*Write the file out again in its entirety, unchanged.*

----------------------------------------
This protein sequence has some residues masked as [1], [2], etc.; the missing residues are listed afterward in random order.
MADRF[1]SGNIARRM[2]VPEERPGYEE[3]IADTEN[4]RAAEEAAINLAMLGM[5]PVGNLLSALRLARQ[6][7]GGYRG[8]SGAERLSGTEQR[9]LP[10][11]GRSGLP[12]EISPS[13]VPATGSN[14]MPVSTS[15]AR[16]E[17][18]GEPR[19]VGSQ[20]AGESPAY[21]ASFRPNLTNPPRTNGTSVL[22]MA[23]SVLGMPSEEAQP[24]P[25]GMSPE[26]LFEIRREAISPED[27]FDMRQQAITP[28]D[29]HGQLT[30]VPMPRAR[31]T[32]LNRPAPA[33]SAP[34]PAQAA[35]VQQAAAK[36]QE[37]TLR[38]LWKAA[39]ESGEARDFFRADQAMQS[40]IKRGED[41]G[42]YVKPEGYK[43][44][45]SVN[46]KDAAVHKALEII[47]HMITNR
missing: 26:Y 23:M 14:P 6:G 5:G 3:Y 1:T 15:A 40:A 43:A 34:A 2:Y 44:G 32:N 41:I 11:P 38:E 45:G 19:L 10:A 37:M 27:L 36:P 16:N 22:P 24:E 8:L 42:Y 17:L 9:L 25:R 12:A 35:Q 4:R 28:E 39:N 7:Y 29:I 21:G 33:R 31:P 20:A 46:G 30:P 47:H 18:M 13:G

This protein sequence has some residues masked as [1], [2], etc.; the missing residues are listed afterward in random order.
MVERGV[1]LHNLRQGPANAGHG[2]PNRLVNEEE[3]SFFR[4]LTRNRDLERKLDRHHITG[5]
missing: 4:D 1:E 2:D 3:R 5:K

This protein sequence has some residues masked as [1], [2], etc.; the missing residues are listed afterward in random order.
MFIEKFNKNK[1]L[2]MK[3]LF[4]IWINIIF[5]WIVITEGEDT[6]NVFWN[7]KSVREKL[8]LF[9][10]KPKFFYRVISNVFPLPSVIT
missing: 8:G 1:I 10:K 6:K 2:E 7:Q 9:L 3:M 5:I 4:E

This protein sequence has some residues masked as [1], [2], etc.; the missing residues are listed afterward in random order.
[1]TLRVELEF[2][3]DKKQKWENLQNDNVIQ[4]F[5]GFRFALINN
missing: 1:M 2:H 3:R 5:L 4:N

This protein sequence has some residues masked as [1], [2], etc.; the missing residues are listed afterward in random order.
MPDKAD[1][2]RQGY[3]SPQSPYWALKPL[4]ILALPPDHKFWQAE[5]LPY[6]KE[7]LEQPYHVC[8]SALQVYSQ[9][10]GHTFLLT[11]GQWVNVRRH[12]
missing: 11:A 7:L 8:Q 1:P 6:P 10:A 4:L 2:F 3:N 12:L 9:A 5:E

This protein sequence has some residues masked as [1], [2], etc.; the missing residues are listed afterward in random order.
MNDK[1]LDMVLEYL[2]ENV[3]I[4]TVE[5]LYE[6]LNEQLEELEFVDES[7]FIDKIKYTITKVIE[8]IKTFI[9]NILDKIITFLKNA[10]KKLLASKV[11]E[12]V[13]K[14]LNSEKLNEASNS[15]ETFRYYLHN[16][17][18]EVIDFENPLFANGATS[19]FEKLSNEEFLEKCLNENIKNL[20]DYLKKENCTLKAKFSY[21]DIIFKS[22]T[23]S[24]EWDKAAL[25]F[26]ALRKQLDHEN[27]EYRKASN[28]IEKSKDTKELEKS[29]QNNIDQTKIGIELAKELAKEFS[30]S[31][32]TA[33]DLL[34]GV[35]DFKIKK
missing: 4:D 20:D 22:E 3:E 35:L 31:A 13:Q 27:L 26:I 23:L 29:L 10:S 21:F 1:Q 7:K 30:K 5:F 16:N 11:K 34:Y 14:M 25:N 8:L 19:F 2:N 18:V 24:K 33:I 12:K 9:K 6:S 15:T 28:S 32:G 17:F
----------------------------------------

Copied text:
This protein sequence has some residues masked as [1], [2], etc.; the missing residues are listed afterward in random order.
MADRF[1]SGNIARRM[2]VPEERPGYEE[3]IADTEN[4]RAAEEAAINLAMLGM[5]PVGNLLSALRLARQ[6][7]GGYRG[8]SGAERLSGTEQR[9]LP[10][11]GRSGLP[12]EISPS[13]VPATGSN[14]MPVSTS[15]AR[16]E[17][18]GEPR[19]VGSQ[20]AGESPAY[21]ASFRPNLTNPPRTNGTSVL[22]MA[23]SVLGMPSEEAQP[24]P[25]GMSPE[26]LFEIRREAISPED[27]FDMRQQAITP[28]D[29]HGQLT[30]VPMPRAR[31]T[32]LNRPAPA[33]SAP[34]PAQAA[35]VQQAAAK[36]QE[37]TLR[38]LWKAA[39]ESGEARDFFRADQAMQS[40]IKRGED[41]G[42]YVKPEGYK[43][44][45]SVN[46]KDAAVHKALEII[47]HMITNR
missing: 26:Y 23:M 14:P 6:G 5:G 3:Y 1:T 15:A 40:A 43:A 34:A 2:Y 44:G 32:N 41:I 11:P 38:E 45:G 19:L 10:A 37:M 27:L 36:P 16:N 22:P 24:E 8:L 42:Y 17:L 9:L 25:R 12:A 35:Q 4:R 28:E 39:N 7:Y 29:I 21:G 33:R 31:P 20:A 46:G 30:P 47:H 18:M 13:G

This protein sequence has some residues masked as [1], [2], etc.; the missing residues are listed afterward in random order.
MVERGV[1]LHNLRQGPANAGHG[2]PNRLVNEEE[3]SFFR[4]LTRNRDLERKLDRHHITG[5]
missing: 4:D 1:E 2:D 3:R 5:K

This protein sequence has some residues masked as [1], [2], etc.; the missing residues are listed afterward in random order.
MFIEKFNKNK[1]L[2]MK[3]LF[4]IWINIIF[5]WIVITEGEDT[6]NVFWN[7]KSVREKL[8]LF[9][10]KPKFFYRVISNVFPLPSVIT
missing: 8:G 1:I 10:K 6:K 2:E 7:Q 9:L 3:M 5:I 4:E

This protein sequence has some residues masked as [1], [2], etc.; the missing residues are listed afterward in random order.
[1]TLRVELEF[2][3]DKKQKWENLQNDNVIQ[4]F[5]GFRFALINN
missing: 1:M 2:H 3:R 5:L 4:N

This protein sequence has some residues masked as [1], [2], etc.; the missing residues are listed afterward in random order.
MPDKAD[1][2]RQGY[3]SPQSPYWALKPL[4]ILALPPDHKFWQAE[5]LPY[6]KE[7]LEQPYHVC[8]SALQVYSQ[9][10]GHTFLLT[11]GQWVNVRRH[12]
missing: 11:A 7:L 8:Q 1:P 6:P 10:A 4:L 2:F 3:N 12:L 9:A 5:E

This protein sequence has some residues masked as [1], [2], etc.; the missing residues are listed afterward in random order.
MNDK[1]LDMVLEYL[2]ENV[3]I[4]TVE[5]LYE[6]LNEQLEELEFVDES[7]FIDKIKYTITKVIE[8]IKTFI[9]NILDKIITFLKNA[10]KKLLASKV[11]E[12]V[13]K[14]LNSEKLNEASNS[15]ETFRYYLHN[16][17][18]EVIDFENPLFANGATS[19]FEKLSNEEFLEKCLNENIKNL[20]DYLKKENCTLKAKFSY[21]DIIFKS[22]T[23]S[24]EWDKAAL[25]F[26]ALRKQLDHEN[27]EYRKASN[28]IEKSKDTKELEKS[29]QNNIDQTKIGIELAKELAKEFS[30]S[31][32]TA[33]DLL[34]GV[35]DFKIKK
missing: 4:D 20:D 22:E 3:E 35:L 31:A 13:Q 27:L 26:I 23:L 29:L 10:S 21:F 1:Q 7:K 30:K 5:F 16:N 11:K 34:Y 14:M 25:N 8:L 19:F 2:N 18:V 24:K 33:I 12:K 9:K 6:S 15:T 28:S 32:G 17:F